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Sun-Like Solar Systems Undetected

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by Brad Amburn
Washington DC (UPI) Aug 16, 2004
The planets orbiting the sun may have formed differently than those in other solar systems, which is why astronomers have not yet discovered systems that resemble Earth's planetary neighborhood.

Scientists have known for some time the local planets follow more circular orbits around the sun, while all the other planets detected around stars seem to have more elliptical orbits, said Mario Livio, senior astronomer at the Space Telescope Science Institute in Baltimore.

Those other systems also feature gas-giant planets that are located much closer to their parent star compared to the distance of Jupiter - the largest planet - from the sun.

New research - by Livio and others, published in the Monthly Notices of the Royal Astronomical Society - theorizes that Earth and its neighbors were formed via a different mechanism than planets in other discovered systems, while systems similar to this one remain difficult to detect with conventional observation methods.

Astronomers have been able to find about 100 extra-solar planets, as they are called, by detecting slight wobbles in the motion of stars caused by the gravitational pull of closeby, gas-giant planets, Livio explained.

If there are solar systems similar in structure to the sun's, astronomers believe, their gas giants are too far away from the star to exert a detectable tug.

With the current techniques, we are not yet in a position to detect a system like the solar system, even if there are billions of those out there, Livio told United Press International. The reason that we have not detected such systems so far - and we've detected somewhat different systems - may mean absolutely nothing other than the fact that our measurements are still not accurate enough.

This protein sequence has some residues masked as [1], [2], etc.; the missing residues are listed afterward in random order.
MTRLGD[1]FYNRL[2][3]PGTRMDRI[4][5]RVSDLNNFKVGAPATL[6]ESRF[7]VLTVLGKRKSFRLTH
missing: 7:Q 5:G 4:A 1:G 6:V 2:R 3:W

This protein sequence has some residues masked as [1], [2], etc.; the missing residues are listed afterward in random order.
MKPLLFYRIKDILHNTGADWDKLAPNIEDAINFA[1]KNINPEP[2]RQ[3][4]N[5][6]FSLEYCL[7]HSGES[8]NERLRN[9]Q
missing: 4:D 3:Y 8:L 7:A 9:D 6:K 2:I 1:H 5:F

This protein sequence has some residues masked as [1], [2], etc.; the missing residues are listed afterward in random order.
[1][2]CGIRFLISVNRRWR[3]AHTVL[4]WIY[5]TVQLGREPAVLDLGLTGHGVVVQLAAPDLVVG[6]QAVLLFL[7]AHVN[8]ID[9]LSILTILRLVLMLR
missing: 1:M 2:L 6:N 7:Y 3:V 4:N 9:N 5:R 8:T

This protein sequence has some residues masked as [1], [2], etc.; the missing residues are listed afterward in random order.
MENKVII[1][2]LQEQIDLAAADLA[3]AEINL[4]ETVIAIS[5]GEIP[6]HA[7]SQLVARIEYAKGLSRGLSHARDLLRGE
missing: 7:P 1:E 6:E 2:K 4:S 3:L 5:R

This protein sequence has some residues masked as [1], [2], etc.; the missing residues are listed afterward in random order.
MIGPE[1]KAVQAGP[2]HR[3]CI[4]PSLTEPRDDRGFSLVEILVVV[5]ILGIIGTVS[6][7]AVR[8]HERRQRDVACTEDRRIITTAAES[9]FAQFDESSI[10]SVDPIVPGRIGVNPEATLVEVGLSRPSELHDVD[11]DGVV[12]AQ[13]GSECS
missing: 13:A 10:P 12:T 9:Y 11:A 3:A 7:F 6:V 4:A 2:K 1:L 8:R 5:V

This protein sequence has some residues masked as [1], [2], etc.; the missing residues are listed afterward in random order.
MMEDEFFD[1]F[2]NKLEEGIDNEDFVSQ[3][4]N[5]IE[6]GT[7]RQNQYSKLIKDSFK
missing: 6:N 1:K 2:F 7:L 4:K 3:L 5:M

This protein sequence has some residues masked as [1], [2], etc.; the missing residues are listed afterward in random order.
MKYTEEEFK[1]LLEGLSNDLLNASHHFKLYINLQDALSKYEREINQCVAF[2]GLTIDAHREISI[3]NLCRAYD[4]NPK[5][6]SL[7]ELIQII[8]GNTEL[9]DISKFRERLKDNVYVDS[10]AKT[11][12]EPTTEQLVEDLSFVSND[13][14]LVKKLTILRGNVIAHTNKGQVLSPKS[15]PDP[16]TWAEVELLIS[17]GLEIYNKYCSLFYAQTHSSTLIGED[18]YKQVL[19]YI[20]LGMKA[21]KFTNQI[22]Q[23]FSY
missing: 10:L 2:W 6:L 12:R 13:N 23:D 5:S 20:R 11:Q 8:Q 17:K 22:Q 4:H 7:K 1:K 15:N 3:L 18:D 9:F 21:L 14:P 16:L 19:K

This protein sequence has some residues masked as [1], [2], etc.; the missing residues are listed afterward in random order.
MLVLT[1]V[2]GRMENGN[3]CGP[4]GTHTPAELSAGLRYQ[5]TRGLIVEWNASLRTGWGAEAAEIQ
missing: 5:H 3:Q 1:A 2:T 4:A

This phenomenon, known as selection effects, may be the reason the solar system appears unique compared to all the other known systems, instead of some actual, physical difference, Livio explained.

At present state, with the caveat of selection effects, the solar system does look different from all the other systems, Livio said. This is in terms of the closest approach of the planet to the parent star, and the closest approach of Jupiter to the (sun) deviates significantly from those of all the other planetary systems.

Astronomers suggest there may be two different planetary formation processes that create two types of systems as opposed to previous speculation there was only one mechanism of planet formation.

In the first mechanism - which may have created the solar system and others with giant planets far from the sun - a disc made up of gas and dust surrounds a star to help form terrestrial planets, such as Earth and Mars, which are located closer in the solar system.

The dust particles from this disc begin to collect together under the influence of gravity. They form rocks that later coalesce into terrestrial planets, Livio explained. If terrestrial planets grow large enough, they begin to collect gas to form giant planets, he said.